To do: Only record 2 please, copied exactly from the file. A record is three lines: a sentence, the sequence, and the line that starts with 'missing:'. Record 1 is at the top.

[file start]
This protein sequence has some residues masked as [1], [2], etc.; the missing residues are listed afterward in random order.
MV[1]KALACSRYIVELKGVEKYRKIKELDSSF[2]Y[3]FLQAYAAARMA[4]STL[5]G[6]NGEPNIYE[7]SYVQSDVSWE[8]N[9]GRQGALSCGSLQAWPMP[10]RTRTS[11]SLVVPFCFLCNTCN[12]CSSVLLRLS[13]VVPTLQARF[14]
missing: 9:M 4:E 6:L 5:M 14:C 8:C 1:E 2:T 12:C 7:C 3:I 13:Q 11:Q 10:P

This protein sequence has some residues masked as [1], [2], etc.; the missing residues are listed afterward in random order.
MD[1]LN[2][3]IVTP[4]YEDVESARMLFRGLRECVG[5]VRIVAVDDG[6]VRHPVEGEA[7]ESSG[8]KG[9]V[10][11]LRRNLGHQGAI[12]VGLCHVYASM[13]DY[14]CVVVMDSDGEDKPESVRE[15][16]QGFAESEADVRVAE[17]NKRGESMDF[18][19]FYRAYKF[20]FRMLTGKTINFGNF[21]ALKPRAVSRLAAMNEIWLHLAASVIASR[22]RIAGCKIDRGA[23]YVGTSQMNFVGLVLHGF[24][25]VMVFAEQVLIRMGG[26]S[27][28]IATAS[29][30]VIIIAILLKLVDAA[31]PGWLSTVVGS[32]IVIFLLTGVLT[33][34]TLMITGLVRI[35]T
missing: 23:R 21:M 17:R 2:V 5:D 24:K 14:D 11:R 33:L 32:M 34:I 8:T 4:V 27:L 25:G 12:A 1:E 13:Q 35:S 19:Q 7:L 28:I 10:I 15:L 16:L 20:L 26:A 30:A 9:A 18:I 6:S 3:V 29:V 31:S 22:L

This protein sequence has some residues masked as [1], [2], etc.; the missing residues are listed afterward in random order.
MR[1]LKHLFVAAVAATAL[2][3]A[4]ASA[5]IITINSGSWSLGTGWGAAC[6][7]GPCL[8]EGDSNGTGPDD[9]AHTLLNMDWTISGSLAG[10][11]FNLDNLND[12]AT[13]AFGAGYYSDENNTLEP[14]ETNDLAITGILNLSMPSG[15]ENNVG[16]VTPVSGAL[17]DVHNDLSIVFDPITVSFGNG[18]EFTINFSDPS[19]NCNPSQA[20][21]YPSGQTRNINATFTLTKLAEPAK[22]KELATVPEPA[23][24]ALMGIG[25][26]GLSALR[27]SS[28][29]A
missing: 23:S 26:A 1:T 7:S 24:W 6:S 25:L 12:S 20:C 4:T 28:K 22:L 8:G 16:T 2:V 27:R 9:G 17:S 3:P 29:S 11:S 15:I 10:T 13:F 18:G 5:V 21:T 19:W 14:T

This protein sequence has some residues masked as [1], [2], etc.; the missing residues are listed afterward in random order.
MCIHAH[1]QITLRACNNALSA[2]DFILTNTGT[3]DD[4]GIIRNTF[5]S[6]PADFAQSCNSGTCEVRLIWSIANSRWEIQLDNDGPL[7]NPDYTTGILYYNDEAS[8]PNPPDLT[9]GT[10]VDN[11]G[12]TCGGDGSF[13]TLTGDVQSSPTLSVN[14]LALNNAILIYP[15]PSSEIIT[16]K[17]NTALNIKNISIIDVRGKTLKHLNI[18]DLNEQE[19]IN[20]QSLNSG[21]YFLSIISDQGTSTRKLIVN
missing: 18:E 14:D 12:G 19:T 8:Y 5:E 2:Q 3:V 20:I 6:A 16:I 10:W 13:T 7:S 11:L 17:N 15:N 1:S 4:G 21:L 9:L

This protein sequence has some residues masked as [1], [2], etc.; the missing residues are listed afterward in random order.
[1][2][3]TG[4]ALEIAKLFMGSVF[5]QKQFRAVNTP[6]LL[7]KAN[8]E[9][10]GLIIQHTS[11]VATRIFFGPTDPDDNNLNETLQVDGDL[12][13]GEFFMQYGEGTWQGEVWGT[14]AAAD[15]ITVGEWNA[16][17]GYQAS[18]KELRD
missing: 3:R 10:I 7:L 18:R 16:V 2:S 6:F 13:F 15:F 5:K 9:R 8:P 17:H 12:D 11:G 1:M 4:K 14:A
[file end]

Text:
This protein sequence has some residues masked as [1], [2], etc.; the missing residues are listed afterward in random order.
MD[1]LN[2][3]IVTP[4]YEDVESARMLFRGLRECVG[5]VRIVAVDDG[6]VRHPVEGEA[7]ESSG[8]KG[9]V[10][11]LRRNLGHQGAI[12]VGLCHVYASM[13]DY[14]CVVVMDSDGEDKPESVRE[15][16]QGFAESEADVRVAE[17]NKRGESMDF[18][19]FYRAYKF[20]FRMLTGKTINFGNF[21]ALKPRAVSRLAAMNEIWLHLAASVIASR[22]RIAGCKIDRGA[23]YVGTSQMNFVGLVLHGF[24][25]VMVFAEQVLIRMGG[26]S[27][28]IATAS[29][30]VIIIAILLKLVDAA[31]PGWLSTVVGS[32]IVIFLLTGVLT[33][34]TLMITGLVRI[35]T
missing: 23:R 21:M 17:R 2:V 5:D 24:K 14:D 11:R 33:L 32:M 34:I 8:T 4:V 27:L 25:G 12:A 1:E 13:Q 35:S 19:Q 7:L 28:I 10:I 15:L 16:L 20:L 26:A 30:A 9:A 18:I 6:S 3:V 29:V 31:S 22:L